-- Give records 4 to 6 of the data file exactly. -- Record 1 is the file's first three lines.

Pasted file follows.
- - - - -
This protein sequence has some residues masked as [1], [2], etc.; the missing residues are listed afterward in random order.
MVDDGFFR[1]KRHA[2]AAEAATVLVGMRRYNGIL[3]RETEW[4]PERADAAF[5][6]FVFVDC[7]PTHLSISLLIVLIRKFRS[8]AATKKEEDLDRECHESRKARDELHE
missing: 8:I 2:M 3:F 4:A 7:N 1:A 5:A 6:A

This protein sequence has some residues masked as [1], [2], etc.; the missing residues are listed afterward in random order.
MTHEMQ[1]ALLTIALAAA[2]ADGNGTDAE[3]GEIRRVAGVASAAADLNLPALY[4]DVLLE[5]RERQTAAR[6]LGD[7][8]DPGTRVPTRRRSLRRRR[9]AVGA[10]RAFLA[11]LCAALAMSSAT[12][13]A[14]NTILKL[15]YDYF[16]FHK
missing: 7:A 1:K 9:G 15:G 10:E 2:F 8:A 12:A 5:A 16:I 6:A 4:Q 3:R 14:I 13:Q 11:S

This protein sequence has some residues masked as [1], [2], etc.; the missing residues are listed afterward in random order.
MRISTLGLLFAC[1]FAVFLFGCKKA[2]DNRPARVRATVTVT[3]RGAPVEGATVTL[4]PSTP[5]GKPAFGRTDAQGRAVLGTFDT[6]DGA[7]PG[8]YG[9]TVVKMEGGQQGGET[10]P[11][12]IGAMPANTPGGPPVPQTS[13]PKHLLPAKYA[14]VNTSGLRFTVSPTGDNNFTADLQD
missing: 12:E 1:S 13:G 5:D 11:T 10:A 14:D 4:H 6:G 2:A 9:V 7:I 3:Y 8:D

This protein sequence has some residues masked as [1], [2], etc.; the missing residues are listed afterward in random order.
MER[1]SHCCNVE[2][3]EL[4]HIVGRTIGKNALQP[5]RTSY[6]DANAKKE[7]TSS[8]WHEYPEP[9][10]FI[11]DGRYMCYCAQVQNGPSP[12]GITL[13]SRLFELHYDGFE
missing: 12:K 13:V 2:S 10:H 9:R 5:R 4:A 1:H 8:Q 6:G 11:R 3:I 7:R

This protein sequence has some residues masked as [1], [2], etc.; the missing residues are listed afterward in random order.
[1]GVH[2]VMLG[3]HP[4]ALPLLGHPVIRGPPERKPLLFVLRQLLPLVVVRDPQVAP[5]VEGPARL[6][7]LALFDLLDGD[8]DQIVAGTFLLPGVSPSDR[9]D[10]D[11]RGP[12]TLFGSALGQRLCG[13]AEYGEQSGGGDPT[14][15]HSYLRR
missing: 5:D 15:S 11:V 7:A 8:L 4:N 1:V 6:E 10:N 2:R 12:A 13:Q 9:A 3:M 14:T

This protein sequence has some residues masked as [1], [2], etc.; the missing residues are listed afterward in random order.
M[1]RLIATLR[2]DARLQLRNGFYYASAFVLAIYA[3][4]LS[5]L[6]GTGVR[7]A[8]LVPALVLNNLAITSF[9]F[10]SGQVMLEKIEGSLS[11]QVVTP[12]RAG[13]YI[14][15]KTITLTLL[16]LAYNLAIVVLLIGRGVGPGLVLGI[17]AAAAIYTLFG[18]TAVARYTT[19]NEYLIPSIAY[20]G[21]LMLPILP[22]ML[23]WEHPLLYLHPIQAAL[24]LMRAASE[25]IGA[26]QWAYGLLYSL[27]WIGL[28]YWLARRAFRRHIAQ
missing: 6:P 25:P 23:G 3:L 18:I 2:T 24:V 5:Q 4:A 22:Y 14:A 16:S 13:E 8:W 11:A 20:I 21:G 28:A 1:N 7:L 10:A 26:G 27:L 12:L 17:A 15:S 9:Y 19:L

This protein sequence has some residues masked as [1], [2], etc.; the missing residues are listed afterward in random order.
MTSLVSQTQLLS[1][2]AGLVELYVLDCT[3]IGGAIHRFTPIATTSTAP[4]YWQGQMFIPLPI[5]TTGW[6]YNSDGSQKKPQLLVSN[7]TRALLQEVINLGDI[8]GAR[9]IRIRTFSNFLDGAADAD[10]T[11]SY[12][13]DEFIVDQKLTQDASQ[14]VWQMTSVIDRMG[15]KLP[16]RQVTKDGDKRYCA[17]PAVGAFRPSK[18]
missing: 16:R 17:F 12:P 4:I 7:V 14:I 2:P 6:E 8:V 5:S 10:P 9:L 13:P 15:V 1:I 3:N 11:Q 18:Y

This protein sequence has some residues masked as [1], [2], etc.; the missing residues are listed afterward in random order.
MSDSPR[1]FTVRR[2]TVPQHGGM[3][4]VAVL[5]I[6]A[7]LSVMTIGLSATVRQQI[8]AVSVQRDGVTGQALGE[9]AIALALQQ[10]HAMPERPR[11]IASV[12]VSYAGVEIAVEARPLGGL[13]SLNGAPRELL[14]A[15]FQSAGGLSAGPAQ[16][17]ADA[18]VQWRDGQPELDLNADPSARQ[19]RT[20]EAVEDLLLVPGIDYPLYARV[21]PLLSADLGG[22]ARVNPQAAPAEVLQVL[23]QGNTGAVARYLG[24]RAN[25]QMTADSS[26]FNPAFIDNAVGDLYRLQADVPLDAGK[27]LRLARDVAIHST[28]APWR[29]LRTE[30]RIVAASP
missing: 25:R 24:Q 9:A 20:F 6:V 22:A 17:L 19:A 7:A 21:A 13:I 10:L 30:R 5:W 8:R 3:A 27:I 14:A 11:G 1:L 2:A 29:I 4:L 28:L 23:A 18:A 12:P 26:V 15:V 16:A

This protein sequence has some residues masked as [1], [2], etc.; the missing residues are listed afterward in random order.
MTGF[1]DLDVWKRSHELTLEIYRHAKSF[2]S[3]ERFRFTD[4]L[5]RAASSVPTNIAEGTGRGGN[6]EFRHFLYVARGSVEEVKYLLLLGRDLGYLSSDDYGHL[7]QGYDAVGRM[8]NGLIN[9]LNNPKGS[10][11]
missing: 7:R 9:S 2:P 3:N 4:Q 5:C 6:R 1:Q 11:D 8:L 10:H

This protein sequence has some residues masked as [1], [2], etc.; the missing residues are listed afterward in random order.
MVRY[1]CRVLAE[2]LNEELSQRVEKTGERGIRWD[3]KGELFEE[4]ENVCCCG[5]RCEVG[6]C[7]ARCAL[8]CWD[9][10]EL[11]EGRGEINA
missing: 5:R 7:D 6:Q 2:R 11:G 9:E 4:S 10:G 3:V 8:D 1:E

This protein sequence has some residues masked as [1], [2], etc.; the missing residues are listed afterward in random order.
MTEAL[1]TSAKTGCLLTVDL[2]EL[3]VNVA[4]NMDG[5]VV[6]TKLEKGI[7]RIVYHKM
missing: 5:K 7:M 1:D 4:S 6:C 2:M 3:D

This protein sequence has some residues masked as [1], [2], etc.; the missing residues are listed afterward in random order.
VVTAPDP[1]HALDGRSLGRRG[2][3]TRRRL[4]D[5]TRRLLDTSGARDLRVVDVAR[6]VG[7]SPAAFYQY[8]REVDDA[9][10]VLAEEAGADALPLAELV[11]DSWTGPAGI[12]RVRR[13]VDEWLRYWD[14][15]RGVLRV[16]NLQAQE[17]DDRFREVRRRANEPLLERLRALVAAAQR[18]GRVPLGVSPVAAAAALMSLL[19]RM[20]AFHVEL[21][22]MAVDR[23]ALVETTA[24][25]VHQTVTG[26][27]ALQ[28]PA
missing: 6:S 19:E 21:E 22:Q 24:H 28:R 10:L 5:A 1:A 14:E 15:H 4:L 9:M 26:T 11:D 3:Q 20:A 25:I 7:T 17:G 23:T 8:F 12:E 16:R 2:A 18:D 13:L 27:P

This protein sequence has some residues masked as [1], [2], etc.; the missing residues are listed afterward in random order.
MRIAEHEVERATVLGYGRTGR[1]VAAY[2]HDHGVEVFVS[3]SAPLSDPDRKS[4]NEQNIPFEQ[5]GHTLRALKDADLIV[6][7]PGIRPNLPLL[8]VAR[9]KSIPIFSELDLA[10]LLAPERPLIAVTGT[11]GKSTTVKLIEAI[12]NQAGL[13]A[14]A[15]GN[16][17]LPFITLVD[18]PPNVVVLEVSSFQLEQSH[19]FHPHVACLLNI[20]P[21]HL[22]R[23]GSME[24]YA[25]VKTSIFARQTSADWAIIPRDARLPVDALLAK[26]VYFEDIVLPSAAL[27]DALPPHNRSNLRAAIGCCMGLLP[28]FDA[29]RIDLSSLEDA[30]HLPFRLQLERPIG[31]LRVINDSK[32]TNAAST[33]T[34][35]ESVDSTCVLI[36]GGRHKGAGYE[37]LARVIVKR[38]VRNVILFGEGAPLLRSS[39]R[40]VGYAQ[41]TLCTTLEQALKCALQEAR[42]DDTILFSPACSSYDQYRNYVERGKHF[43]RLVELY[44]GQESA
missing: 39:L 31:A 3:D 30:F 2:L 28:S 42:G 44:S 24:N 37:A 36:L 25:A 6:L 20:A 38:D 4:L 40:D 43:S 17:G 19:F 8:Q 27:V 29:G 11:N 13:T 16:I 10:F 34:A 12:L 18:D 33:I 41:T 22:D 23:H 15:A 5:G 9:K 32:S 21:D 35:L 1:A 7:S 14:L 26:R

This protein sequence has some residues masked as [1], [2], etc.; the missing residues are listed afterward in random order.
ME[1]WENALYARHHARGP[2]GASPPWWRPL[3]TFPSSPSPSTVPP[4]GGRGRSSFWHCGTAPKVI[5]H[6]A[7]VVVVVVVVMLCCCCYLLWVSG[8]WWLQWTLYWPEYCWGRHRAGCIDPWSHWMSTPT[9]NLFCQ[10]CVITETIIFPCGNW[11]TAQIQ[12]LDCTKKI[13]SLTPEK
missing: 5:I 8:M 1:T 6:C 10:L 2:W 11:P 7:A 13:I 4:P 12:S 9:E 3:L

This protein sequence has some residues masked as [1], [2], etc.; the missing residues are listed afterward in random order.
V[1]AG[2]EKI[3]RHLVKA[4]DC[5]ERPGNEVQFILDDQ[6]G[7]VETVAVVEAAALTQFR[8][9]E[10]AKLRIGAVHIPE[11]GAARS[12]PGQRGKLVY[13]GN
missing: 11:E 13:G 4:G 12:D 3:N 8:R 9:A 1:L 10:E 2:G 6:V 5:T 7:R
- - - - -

This protein sequence has some residues masked as [1], [2], etc.; the missing residues are listed afterward in random order.
MER[1]SHCCNVE[2][3]EL[4]HIVGRTIGKNALQP[5]RTSY[6]DANAKKE[7]TSS[8]WHEYPEP[9][10]FI[11]DGRYMCYCAQVQNGPSP[12]GITL[13]SRLFELHYDGFE
missing: 12:K 13:V 2:S 10:H 9:R 5:R 4:A 1:H 8:Q 6:G 11:R 3:I 7:R

This protein sequence has some residues masked as [1], [2], etc.; the missing residues are listed afterward in random order.
[1]GVH[2]VMLG[3]HP[4]ALPLLGHPVIRGPPERKPLLFVLRQLLPLVVVRDPQVAP[5]VEGPARL[6][7]LALFDLLDGD[8]DQIVAGTFLLPGVSPSDR[9]D[10]D[11]RGP[12]TLFGSALGQRLCG[13]AEYGEQSGGGDPT[14][15]HSYLRR
missing: 5:D 15:S 11:V 7:A 8:L 4:N 1:V 6:E 10:N 2:R 12:A 13:Q 9:A 3:M 14:T

This protein sequence has some residues masked as [1], [2], etc.; the missing residues are listed afterward in random order.
M[1]RLIATLR[2]DARLQLRNGFYYASAFVLAIYA[3][4]LS[5]L[6]GTGVR[7]A[8]LVPALVLNNLAITSF[9]F[10]SGQVMLEKIEGSLS[11]QVVTP[12]RAG[13]YI[14][15]KTITLTLL[16]LAYNLAIVVLLIGRGVGPGLVLGI[17]AAAAIYTLFG[18]TAVARYTT[19]NEYLIPSIAY[20]G[21]LMLPILP[22]ML[23]WEHPLLYLHPIQAAL[24]LMRAASE[25]IGA[26]QWAYGLLYSL[27]WIGL[28]YWLARRAFRRHIAQ
missing: 6:P 25:P 23:G 3:L 18:I 2:T 24:V 5:Q 4:A 22:Y 14:A 16:S 13:E 8:W 11:A 20:I 21:G 28:A 1:N 7:L 10:A 26:G 27:L 12:L 17:A 15:S 9:Y 19:L